• Ericb

    “I think every hack screenwriter these days thinks that the Hero’s Journey is the be-all and end-all of storytelling”

    Plus any auteur worth their pretentions wounldn’t be satified playiing with someone else’s sloppy seconds.

  • This gets back to one of my longtime bugabooos, those screenwriting classes eveyrone takes these days. The scripts are further homogenized by the studios, largely to the same effect, so that standardization can get brutal.

    Goyer has been involved with scripts both good and bad. Frankly, I’m giving credit to the Dark Knight movies to Nolan, not Goyer. I’m not saying he’s a bad choice, but I again think he’ll probably be working under the director’s orders on this.

  • The Rev.

    Marsden: I’ve heard from pretty reliable sources that he’s got the webshooters back.

    How have I not heard about this del Toro movie until now?? I must know more!

  • Reed

    NPR had a fun, extremely quick little article on Ben and Tom, the guys who created Reno 911 and wrote Night at the Museum and some other movies that I can’t remember the titles of. They have apparently written a book entitled something to the effect of “How we made a billion dollars in Hollywood and you can too.” They made the point that standardization is an absolute requirement for success as a screenwriter in Hollywood, and drew a page by page parallel between Night at the Museum and Die Hard.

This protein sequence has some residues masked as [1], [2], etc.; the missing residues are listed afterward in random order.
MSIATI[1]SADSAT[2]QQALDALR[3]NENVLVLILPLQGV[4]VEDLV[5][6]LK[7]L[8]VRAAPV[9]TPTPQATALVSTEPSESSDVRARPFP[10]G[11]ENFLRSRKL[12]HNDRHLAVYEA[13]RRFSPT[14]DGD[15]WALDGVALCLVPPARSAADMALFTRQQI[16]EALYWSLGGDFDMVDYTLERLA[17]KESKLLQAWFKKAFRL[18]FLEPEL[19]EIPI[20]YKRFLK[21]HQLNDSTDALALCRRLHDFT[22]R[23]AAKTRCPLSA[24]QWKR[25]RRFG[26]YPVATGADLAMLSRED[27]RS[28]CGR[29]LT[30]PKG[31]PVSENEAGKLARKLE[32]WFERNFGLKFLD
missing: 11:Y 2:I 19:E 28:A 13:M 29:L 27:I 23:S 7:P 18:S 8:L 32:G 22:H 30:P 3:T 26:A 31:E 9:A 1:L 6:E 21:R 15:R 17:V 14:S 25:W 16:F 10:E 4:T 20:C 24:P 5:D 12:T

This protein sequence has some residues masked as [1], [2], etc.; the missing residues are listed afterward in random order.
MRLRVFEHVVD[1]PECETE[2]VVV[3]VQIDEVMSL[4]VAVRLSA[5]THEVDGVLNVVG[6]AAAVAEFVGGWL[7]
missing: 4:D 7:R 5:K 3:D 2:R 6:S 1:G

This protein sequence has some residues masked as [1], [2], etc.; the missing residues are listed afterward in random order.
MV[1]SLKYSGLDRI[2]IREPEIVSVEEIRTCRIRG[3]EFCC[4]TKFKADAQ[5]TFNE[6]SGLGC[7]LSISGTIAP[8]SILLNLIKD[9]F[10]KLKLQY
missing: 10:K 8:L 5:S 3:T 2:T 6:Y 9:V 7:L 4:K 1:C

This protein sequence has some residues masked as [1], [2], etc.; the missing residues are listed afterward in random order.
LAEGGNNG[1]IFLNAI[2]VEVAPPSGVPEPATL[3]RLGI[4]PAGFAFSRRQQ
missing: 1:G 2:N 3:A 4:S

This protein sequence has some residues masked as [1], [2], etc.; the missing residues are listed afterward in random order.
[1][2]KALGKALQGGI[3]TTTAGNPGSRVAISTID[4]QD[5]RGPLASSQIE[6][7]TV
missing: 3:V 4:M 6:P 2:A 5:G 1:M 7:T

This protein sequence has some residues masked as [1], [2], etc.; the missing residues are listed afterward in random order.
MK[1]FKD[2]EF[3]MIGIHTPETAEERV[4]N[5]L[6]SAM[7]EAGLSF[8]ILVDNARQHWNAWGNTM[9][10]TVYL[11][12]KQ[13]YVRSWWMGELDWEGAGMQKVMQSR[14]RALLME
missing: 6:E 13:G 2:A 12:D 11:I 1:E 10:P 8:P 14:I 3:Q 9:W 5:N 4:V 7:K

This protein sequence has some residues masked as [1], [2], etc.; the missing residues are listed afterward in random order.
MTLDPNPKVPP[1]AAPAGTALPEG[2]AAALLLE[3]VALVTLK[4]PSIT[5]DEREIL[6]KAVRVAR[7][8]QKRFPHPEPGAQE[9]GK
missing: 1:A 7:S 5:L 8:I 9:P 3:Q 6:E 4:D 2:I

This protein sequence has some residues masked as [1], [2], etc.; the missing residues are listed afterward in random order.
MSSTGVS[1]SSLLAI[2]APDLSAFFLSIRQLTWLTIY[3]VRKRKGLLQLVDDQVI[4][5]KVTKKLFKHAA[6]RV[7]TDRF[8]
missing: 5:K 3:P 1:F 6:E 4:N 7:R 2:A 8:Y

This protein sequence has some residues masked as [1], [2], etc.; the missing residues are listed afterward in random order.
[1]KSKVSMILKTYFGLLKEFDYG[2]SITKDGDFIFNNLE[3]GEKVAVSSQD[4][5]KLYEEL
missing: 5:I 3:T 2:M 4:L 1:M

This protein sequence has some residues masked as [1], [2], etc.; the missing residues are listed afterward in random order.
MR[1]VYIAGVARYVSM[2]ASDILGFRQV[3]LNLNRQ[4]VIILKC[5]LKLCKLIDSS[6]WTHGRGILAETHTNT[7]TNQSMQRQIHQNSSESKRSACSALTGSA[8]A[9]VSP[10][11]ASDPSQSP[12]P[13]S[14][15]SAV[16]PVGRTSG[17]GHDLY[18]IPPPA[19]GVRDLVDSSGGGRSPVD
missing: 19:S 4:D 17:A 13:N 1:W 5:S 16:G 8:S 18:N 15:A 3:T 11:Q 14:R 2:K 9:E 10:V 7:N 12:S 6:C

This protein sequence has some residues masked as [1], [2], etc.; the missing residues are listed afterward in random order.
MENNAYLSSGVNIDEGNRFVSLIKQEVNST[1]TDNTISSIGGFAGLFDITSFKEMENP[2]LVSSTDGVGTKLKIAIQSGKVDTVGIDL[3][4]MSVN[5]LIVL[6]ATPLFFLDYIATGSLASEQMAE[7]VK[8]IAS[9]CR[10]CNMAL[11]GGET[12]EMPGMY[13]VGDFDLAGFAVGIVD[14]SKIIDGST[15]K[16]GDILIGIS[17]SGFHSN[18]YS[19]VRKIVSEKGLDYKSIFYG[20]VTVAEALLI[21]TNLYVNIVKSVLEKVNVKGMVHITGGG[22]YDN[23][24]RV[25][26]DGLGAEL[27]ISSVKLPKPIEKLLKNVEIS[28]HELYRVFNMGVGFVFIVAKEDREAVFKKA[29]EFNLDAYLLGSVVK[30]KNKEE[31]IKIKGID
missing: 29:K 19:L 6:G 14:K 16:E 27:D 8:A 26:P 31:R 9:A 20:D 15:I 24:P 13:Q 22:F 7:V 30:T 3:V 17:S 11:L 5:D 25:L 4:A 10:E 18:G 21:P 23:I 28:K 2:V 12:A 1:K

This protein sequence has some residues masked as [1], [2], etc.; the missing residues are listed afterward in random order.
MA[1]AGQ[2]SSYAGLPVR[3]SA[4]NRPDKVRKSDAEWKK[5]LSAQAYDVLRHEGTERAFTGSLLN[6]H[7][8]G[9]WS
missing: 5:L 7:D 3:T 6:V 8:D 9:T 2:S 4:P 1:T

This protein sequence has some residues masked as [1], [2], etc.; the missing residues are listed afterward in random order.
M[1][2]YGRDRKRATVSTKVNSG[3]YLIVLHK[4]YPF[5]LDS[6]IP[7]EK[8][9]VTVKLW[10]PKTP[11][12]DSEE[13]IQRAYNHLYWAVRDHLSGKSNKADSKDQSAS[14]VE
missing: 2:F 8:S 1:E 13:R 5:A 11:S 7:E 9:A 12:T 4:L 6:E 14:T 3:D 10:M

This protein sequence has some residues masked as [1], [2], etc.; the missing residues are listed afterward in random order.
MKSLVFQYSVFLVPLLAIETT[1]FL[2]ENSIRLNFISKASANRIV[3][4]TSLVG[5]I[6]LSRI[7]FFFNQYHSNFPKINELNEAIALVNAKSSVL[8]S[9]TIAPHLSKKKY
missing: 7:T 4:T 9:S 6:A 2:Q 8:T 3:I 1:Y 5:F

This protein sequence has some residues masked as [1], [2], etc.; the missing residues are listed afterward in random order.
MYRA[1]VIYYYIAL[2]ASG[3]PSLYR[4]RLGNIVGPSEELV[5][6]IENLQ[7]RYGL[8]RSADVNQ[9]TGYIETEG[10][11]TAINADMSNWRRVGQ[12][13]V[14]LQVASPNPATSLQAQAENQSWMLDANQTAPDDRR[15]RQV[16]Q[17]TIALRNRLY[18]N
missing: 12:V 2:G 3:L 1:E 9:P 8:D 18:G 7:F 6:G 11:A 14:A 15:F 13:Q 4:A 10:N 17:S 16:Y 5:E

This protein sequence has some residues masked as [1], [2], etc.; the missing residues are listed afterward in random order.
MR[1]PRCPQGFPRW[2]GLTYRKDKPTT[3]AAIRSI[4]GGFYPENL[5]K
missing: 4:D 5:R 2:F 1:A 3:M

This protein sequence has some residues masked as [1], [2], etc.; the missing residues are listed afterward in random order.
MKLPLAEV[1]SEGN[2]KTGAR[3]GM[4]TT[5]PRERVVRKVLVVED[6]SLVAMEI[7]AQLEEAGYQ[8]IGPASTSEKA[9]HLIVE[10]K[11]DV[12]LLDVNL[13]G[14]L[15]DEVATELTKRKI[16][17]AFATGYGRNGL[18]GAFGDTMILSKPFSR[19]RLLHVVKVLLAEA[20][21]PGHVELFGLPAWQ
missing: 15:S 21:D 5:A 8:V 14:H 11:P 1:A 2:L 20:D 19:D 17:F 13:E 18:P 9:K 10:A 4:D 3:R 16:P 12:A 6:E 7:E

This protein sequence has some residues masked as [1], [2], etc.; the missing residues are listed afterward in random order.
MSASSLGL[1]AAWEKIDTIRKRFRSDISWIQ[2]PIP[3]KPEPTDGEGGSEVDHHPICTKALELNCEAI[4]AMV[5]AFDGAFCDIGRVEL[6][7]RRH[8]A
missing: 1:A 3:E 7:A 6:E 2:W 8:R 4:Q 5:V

So, yes. There you have it.

  • Foywonder

    Ken, you missed one major point about the new Spider-Man flick. This is no secret as the director even said so much in an interview. They’re trying to remake Spider-Man to be more like Twilight. That’s who they’re really targeting this time around. Part of the reason the rug got pulled out from under Sam Raimi’s feet on the franchise is because Sony decided the movies cost too much and didn’t like the direction he was taking things (word is the fourth Spider-Man Raimi had in mind would have seen John Malkovich as The Vulture and Mary Jane pregnant). When that fell apart the whole idea become to start over from scratch, shoot it for half the cost of the previous three films, and put a much heavier emphasis on Twilight-esque angst-ridden romance to more greatly appeal to tweeners and females. Anyone going to see this better expect a lot more romance and a lot less web-slinging. I’ve been joking for months that they should just call it Spiderlight. Heck, just look at how much they’ve tailored Peter Parker’s hairstyle to resemble Edward Cullen’s do.